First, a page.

Just in time for Christmas, Auad Publishing has unveiled a new book that would make Jay Gatsby drool. In keeping with the long tradition of fantastic books from Manuel Auad, comes Henry Patrick Raleigh-The Confident Illustrator.
This coffee table worthy volume is printed in glorious full color despite the fact that much of Raleigh’s work was black and white or limited in it’s color range. The extra touch of full color throughout lends nuance and depth to each of Raleigh’s monochromatic pieces.
But the star here is Raleigh’s unbelievable skill as a draftsman and storyteller. And boy could this guy draw! His characters pop to life with just enough stylization to be animated without dropping into the caricature zone. His confident line and deft use of value pattern makes each illustration in the volume study worthy. No detail is overlooked from the costumes to the furniture to the automobiles. Raliegh’s art is a master class in telling just enough and telling it with flair. Lines jump off the page and exude confidence. No wonder he earned the nickname “The Confident Illustrator”.
The text of the book is nicely written by Raleigh’s own grandson Christopher and reading it, you get a wonderful glimpse into an era when illustrators were rock stars and paid accordingly. Raleigh reportedly was paid $200-$300 per quick spot drawing and as much as $3500 per color piece throughout the 1920’s and 1930’s. It is estimated that he produced some 20,000 works, or an average of around 800 illustrations per year over the first 25 years of his career. He worked quickly, sometimes spending under an hour on a spot drawing or possibly a few days on a larger piece which facilitated the completion of so many works.
If you do the math, 800 illustrations in 1930, even at an average of just $300, calculates to nearly $3.5 million in today’s dollars. Raleigh was a wealthy man and his spending habits bore this out. He loved rubbing elbows with the rich and famous where he arrived at lavish parties in custom tailored suits while driving expensive cars. Despite his incredibly prolific output of work, Raliegh often traveled abroad for upwards of three to four months of the year, making his productivity even more amazing.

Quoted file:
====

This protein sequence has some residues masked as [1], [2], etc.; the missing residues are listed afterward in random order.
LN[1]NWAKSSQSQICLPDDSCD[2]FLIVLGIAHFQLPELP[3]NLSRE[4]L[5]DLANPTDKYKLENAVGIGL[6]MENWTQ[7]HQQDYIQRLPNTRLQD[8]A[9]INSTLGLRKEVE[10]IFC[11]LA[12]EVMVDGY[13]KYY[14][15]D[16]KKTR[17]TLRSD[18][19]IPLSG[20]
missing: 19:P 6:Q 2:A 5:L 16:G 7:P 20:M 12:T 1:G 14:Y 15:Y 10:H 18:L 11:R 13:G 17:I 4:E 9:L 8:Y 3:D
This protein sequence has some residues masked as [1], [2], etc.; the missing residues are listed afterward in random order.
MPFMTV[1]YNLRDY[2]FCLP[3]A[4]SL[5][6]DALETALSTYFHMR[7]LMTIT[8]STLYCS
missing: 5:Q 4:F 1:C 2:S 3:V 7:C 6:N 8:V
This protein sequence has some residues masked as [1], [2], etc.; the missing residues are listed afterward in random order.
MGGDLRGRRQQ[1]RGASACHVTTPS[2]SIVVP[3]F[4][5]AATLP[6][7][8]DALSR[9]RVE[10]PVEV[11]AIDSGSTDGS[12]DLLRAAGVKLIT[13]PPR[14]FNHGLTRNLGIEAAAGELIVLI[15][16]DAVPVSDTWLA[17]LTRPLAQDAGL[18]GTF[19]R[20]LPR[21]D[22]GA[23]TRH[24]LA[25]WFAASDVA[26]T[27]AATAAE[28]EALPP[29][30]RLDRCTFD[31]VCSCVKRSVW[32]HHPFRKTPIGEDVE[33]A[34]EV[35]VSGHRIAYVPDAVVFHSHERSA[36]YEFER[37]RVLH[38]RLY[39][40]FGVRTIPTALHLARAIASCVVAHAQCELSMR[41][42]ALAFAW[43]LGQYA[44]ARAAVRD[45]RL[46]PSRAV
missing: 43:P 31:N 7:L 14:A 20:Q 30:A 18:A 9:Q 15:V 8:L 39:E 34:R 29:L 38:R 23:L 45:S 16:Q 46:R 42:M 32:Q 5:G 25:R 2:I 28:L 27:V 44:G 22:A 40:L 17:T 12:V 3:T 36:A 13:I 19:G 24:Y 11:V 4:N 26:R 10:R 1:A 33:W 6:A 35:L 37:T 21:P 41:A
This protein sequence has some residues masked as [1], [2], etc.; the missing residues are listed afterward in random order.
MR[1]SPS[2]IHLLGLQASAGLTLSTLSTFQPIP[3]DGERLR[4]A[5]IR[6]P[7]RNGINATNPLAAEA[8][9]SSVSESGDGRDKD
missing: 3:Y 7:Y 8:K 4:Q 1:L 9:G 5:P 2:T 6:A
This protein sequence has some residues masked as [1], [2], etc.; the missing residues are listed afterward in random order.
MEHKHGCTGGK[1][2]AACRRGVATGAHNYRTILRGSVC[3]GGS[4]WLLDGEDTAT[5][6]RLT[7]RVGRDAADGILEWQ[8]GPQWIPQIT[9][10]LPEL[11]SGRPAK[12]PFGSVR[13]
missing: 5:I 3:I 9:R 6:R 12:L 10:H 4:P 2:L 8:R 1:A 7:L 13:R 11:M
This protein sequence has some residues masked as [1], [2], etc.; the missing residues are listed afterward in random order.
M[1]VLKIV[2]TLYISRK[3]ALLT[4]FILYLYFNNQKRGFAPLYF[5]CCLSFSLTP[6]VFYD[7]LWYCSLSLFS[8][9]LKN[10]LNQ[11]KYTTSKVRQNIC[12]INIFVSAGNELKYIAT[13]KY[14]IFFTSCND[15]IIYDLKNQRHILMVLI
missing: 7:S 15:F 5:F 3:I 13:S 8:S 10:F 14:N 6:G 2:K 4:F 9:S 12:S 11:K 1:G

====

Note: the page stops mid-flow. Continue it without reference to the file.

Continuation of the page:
The book is divided into sections like The Gatsby Era, Advertising (He did Maxwell House coffee ads for years), Lithographs and Etchings (featuring the famous posters Raleigh did for World War I war bonds)The Authors (including illustrations he created for serialized stories from such notables as F. Scott Fitzgerald and H.G. Wells).
This hardback book with full color dust jacket (featuring an alternate image) is beautifully reproduced. I would rank the print quality right up there with any high caliber art book in my collection. Also included are a couple of nicely done gatefold reproductions and a nice 9″x12″ full color print is tucked into the flyleaf.
If you are an illustration junkie like me, this volume is a must have for your library. Auad Publishing’s titles nearly all sell out and past titles can be hard to find and expensive. His previous books on Robert Fawcett and Albert Dorne are sold out and online prices for those tomes are now way out of my price range. I’m happy to own them already. If you are thinking about getting this new one, I suggest not waiting around too long.
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